I hope she's caught too.. but I'm not going to watch the show again to try to find out.
@mythociate (15365)
• Oklahoma City, Oklahoma
4 Nov 12
Maybe he's not talking about 'the carbonated water,' but rather all the sugary junk the soda-people put into it. The first line of the page you gave explains it all: "Carbonation does not cause cellulite, but the calories that come along with it in sugary sodas may worsen your orange-peel skin problem." At least the dietician isn't feeding us the pharmaceutical-barf that doctors are paid big bucks to feed us---that medicine somehow 'fixes' the human body better than it can fix itself!
• United States
5 Nov 12
She did not say "soda causes cellulite" she said "carbonation causes cellulite".
@AmbiePam (49078)
• United States
3 Nov 12
I wonder if she was taught that. You know how people used to say eggs were bad for you, and now the doctors say eggs in moderation are okay? I wonder if when that woman was getting trained everyone was under that impression and she just hasn't been bothered to keep up with the current dietary information. Cellulite is supposed to be genetic as well. So if those cheerleaders are in shape and don't have it now, they probably won't unless they put on loads of weight.
• United States
4 Nov 12
I think they should have to stay on top of current information in order to keep their jobs and remain credible. Whether it was something she learned before or not, that made her look bad stating that myth on national TV.
@GardenGerty (99351)
• United States
3 Nov 12
On the subject of cellulite--I do not have it, my mother and sisters did not have it. Lots of us have been overweight. I think it is genetic. My daughter, who is tall, thin, active and does not drink soda, never has liked it to speak of, has cellulite. Must be from her dad's side of the family. On the subject of why a registered dietitian would say that--it depends on what school she got her training from. Medical and science based programs still can differ on what they teach. As old as I am I remember some of the things we learned in home ec and they are totally the opposite of what we are taught now. As far as the livestrong site goes, the authors who write there are freelance writers who may or may not have some medical credentials to get them the gig. It does not mean they really know anything. The sources cited were four to six years old, and the author did not give any credentials for her own training.I do not put much more stock in Livestrong than I do in Wikipedia. I doubt that carbonation causes cellulite, I think it is hereditary. I do think that soda and sweet beverages, whether artificial or natural do contribute things that we do not need to our diet. I believe that artificially sweetened beverages can mess up your metabolism and endocrine system and make you prone to diabetes.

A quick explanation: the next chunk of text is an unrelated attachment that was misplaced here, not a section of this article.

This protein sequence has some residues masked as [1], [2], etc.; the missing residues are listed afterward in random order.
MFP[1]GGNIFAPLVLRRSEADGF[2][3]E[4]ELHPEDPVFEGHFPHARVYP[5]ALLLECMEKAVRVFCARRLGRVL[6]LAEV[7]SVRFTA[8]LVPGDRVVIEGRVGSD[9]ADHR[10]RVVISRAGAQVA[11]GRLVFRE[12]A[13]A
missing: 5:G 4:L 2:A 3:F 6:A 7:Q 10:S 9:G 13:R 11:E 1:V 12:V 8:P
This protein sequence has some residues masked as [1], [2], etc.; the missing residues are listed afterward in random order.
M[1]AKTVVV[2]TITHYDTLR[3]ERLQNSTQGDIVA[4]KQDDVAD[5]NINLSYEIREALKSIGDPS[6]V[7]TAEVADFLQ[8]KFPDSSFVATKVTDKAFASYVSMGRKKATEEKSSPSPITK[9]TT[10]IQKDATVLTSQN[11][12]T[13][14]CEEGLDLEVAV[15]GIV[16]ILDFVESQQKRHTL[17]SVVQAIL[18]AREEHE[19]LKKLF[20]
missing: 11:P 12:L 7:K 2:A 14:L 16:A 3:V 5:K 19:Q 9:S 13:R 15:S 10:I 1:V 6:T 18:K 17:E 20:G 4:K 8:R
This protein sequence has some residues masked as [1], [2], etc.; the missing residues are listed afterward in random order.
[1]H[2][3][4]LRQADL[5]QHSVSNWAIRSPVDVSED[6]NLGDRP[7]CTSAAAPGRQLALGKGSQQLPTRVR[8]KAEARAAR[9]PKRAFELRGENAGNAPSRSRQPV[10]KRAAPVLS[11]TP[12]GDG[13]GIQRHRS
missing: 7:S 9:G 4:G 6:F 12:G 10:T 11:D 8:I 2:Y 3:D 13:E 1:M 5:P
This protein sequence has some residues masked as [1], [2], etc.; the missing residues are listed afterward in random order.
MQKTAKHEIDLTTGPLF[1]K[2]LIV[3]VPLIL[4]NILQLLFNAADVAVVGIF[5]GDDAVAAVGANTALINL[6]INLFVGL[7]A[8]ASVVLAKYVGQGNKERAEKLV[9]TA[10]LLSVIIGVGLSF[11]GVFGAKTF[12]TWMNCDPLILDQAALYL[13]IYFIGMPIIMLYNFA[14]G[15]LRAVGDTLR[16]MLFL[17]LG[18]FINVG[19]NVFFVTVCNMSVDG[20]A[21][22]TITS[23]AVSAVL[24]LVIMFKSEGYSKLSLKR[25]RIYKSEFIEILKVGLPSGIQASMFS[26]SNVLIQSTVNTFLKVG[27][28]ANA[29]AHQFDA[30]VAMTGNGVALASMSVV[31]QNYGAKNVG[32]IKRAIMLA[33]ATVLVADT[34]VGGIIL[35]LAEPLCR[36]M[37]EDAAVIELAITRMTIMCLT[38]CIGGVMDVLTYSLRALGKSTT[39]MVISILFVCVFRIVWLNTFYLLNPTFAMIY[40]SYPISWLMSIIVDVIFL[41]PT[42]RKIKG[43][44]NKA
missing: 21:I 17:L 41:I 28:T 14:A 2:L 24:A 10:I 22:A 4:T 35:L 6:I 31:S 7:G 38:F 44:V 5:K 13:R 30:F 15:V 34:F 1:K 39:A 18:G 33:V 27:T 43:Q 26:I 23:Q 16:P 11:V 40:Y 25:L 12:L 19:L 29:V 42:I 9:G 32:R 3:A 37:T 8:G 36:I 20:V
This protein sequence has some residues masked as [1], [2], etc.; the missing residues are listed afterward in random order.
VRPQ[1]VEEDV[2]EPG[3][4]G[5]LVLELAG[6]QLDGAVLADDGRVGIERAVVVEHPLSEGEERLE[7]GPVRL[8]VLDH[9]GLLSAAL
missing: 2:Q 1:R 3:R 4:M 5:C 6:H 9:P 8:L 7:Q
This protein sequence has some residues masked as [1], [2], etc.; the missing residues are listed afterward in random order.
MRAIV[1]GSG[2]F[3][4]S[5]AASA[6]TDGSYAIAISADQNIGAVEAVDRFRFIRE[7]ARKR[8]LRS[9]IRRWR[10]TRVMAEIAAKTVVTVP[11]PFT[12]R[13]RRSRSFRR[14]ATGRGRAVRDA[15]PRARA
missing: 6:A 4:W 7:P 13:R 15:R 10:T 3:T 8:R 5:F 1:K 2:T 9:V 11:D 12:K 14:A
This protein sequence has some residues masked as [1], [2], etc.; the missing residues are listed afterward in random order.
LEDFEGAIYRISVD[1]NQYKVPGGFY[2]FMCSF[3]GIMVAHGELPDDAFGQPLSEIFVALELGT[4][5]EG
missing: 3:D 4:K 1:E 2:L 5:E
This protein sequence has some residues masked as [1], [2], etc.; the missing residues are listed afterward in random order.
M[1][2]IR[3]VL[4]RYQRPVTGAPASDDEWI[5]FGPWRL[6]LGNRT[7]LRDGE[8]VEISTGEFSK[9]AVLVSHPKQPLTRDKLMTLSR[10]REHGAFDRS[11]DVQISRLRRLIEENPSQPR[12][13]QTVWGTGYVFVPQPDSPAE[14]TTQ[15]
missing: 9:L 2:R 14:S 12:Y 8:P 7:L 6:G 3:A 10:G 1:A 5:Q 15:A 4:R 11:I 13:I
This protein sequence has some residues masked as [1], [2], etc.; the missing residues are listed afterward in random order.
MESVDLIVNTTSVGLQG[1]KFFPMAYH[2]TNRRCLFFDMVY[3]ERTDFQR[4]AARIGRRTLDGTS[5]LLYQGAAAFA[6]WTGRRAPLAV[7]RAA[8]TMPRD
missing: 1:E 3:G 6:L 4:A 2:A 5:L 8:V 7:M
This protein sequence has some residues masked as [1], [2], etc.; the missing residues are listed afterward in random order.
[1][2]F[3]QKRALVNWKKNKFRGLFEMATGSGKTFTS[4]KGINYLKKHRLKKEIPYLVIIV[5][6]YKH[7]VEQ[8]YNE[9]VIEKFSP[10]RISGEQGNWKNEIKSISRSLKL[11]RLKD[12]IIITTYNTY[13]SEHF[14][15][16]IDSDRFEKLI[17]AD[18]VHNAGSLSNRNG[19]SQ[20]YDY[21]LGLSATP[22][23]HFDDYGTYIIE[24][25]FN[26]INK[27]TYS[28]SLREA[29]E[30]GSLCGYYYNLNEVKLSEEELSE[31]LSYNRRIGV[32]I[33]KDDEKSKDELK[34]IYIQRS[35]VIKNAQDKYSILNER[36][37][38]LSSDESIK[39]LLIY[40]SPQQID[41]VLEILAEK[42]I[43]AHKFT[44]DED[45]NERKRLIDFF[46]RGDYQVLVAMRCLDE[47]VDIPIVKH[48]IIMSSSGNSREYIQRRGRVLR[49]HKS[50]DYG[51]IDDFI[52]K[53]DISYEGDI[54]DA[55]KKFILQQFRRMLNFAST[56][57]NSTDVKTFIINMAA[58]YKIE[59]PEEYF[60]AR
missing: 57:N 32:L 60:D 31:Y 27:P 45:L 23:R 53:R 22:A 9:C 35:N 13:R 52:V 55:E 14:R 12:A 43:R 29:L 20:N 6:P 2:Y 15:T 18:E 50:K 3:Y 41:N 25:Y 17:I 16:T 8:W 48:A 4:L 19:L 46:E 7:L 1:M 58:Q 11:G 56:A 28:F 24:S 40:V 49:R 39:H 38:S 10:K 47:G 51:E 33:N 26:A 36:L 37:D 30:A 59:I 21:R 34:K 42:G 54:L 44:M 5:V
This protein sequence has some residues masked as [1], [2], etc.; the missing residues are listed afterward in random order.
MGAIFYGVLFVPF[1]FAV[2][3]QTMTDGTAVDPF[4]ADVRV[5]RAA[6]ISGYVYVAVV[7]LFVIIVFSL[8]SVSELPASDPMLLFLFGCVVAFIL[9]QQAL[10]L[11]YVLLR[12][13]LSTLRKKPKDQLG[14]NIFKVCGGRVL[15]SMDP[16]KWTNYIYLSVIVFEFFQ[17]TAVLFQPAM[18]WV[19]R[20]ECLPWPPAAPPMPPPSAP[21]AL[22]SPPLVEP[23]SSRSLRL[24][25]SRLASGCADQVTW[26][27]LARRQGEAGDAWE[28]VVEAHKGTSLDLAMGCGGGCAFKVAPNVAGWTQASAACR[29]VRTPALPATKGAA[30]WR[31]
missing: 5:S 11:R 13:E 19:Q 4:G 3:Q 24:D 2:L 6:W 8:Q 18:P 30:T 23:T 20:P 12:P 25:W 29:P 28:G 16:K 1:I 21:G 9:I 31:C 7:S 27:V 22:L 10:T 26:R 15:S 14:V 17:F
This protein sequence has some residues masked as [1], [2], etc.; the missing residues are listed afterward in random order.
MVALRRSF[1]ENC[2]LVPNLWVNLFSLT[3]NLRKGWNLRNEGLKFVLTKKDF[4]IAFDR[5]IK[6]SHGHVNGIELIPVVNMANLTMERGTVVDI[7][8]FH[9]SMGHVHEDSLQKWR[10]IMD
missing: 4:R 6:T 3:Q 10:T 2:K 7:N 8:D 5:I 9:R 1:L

• United States
3 Nov 12
That Livestrong site was only one of the places that stated that carbonation does not cause cellulite. Every site I saw said it was a myth. I'm just wondering if this particular dietician wasn't properly trained or something.
1 person likes this
• India
4 Nov 12
You are right. No one should give misinformation. many people will misleaded by this. But i want to know from you as you are good at this kind of information, how to increase body weight. because underweight is also a problem. many try mant things to add weight but no results. Heavy workout, proteinated food, etc. Would you focus on this.